The Cairngorms community groups are sowing the seeds of sustainability
One Scottish village’s allotment scheme is on the cusp of fruition
Community groups are springing up in the Cairngorms with a common desire to get their hands dirty growing their own produce. Andrea Pearson found one village’s allotment scheme on the cusp of fruition
After Kingussie’s folk museum closed a few years ago, many local shops suffered a worrying drop in custom. The community council stepped in to see what could be done for the 13,000-strong population and a survey revealed a need for allotments – as well as craft workshops. Community councillor, Ailsa Schofield, says: ’People think in the Highlands there are acres of land but all around Kingussie is owned by developers or by estates.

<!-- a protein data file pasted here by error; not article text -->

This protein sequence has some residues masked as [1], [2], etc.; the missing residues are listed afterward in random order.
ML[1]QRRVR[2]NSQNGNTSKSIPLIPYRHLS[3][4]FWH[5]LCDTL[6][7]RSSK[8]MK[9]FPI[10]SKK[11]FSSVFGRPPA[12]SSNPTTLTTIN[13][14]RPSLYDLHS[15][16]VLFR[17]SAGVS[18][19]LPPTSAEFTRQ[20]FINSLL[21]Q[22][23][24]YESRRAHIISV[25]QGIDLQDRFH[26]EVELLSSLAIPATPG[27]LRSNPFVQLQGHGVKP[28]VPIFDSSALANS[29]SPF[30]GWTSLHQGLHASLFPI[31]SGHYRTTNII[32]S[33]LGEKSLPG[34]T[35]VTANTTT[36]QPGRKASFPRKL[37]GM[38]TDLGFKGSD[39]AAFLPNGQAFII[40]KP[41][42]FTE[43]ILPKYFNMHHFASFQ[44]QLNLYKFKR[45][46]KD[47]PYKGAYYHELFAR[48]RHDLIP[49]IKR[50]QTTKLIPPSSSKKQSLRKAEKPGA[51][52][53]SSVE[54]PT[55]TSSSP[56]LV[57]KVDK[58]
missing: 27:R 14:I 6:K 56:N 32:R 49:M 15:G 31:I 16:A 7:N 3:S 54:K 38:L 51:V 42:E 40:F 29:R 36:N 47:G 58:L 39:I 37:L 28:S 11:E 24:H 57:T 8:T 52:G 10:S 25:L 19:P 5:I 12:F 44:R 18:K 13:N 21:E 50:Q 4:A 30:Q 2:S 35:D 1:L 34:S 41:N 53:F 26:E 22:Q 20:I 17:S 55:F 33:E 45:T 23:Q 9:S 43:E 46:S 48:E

There are no allotments.’ After negotiations with the local authority, and with financial support from the Cairngorms National Park Authority and Soil Association’s Food For Life initiative, the community council bought the museum site for £1, forming a regeneration company called Am Fasgadh – Gaelic for ’the shelter’.
Work is well under way creating 25 allotments, a community orchard and a craft village, with local experts such as a fruit farmer and tree surgeon offering their insights. Prospective plot holders include a mix of retired individuals, young families and two community groups – one supporting people with mental health problems, the other a church group growing veg for its weekly pensioners’ lunch.